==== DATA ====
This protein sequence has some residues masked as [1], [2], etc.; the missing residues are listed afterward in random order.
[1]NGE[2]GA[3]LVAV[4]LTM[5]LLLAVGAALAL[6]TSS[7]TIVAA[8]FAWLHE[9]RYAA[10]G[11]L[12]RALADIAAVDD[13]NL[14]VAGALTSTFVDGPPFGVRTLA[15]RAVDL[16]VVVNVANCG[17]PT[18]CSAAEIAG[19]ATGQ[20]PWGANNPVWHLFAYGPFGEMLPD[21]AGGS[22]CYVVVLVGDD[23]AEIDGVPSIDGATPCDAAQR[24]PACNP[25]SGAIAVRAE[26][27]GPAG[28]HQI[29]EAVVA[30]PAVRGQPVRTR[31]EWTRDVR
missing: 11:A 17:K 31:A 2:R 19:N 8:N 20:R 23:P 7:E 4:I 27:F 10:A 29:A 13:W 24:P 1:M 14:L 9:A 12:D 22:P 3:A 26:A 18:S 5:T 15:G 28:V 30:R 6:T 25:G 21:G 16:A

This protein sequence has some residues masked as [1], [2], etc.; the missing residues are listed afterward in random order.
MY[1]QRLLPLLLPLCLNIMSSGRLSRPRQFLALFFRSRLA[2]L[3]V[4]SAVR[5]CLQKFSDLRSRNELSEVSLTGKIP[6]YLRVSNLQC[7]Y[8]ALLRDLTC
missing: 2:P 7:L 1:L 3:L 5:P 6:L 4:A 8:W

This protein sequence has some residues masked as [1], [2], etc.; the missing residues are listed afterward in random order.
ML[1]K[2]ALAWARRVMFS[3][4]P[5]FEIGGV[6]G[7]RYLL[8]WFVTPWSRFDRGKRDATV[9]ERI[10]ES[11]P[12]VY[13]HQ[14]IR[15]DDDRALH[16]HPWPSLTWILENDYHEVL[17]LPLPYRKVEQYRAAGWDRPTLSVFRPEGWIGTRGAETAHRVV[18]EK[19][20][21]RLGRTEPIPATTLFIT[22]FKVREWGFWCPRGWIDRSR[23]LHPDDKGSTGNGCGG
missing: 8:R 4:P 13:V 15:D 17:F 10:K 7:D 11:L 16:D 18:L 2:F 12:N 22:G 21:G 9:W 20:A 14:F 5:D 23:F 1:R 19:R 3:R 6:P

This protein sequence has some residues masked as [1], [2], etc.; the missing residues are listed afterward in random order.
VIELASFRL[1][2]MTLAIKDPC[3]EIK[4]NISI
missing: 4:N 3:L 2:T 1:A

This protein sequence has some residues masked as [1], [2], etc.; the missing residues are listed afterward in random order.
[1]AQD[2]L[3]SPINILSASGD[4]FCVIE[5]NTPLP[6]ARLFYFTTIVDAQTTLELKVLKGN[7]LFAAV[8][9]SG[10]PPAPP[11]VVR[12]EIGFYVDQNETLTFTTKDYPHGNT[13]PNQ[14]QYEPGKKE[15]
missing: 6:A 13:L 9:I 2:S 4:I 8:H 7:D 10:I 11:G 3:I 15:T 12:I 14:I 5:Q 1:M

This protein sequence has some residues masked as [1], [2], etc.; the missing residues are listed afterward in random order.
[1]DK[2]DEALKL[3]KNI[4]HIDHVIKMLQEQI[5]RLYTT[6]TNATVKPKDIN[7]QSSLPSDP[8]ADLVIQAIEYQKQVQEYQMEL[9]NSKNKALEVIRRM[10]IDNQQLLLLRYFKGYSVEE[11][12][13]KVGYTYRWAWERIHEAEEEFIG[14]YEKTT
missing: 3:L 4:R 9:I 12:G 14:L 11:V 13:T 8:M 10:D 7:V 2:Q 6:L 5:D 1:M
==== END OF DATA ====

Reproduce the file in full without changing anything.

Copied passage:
This protein sequence has some residues masked as [1], [2], etc.; the missing residues are listed afterward in random order.
[1]NGE[2]GA[3]LVAV[4]LTM[5]LLLAVGAALAL[6]TSS[7]TIVAA[8]FAWLHE[9]RYAA[10]G[11]L[12]RALADIAAVDD[13]NL[14]VAGALTSTFVDGPPFGVRTLA[15]RAVDL[16]VVVNVANCG[17]PT[18]CSAAEIAG[19]ATGQ[20]PWGANNPVWHLFAYGPFGEMLPD[21]AGGS[22]CYVVVLVGDD[23]AEIDGVPSIDGATPCDAAQR[24]PACNP[25]SGAIAVRAE[26][27]GPAG[28]HQI[29]EAVVA[30]PAVRGQPVRTR[31]EWTRDVR
missing: 11:A 17:K 31:A 2:R 19:N 8:N 20:R 23:P 7:E 4:I 27:F 10:A 29:A 13:W 24:P 1:M 14:L 9:A 12:D 22:P 3:A 26:A 18:S 5:T 15:G 28:V 30:R 6:T 25:G 21:G 16:A

This protein sequence has some residues masked as [1], [2], etc.; the missing residues are listed afterward in random order.
MY[1]QRLLPLLLPLCLNIMSSGRLSRPRQFLALFFRSRLA[2]L[3]V[4]SAVR[5]CLQKFSDLRSRNELSEVSLTGKIP[6]YLRVSNLQC[7]Y[8]ALLRDLTC
missing: 2:P 7:L 1:L 3:L 5:P 6:L 4:A 8:W

This protein sequence has some residues masked as [1], [2], etc.; the missing residues are listed afterward in random order.
ML[1]K[2]ALAWARRVMFS[3][4]P[5]FEIGGV[6]G[7]RYLL[8]WFVTPWSRFDRGKRDATV[9]ERI[10]ES[11]P[12]VY[13]HQ[14]IR[15]DDDRALH[16]HPWPSLTWILENDYHEVL[17]LPLPYRKVEQYRAAGWDRPTLSVFRPEGWIGTRGAETAHRVV[18]EK[19][20][21]RLGRTEPIPATTLFIT[22]FKVREWGFWCPRGWIDRSR[23]LHPDDKGSTGNGCGG
missing: 8:R 4:P 13:V 15:D 17:F 10:K 7:D 11:L 16:D 18:L 2:F 12:N 22:G 21:G 9:W 20:A 14:F 5:D 23:F 1:R 19:R 3:R 6:P

This protein sequence has some residues masked as [1], [2], etc.; the missing residues are listed afterward in random order.
VIELASFRL[1][2]MTLAIKDPC[3]EIK[4]NISI
missing: 4:N 3:L 2:T 1:A

This protein sequence has some residues masked as [1], [2], etc.; the missing residues are listed afterward in random order.
[1]AQD[2]L[3]SPINILSASGD[4]FCVIE[5]NTPLP[6]ARLFYFTTIVDAQTTLELKVLKGN[7]LFAAV[8][9]SG[10]PPAPP[11]VVR[12]EIGFYVDQNETLTFTTKDYPHGNT[13]PNQ[14]QYEPGKKE[15]
missing: 6:A 13:L 9:I 2:S 4:I 8:H 7:D 10:I 11:G 3:I 15:T 12:I 14:I 5:Q 1:M

This protein sequence has some residues masked as [1], [2], etc.; the missing residues are listed afterward in random order.
[1]DK[2]DEALKL[3]KNI[4]HIDHVIKMLQEQI[5]RLYTT[6]TNATVKPKDIN[7]QSSLPSDP[8]ADLVIQAIEYQKQVQEYQMEL[9]NSKNKALEVIRRM[10]IDNQQLLLLRYFKGYSVEE[11][12][13]KVGYTYRWAWERIHEAEEEFIG[14]YEKTT
missing: 3:L 4:R 9:I 12:G 14:L 11:V 13:T 8:M 10:D 7:V 2:Q 6:L 5:D 1:M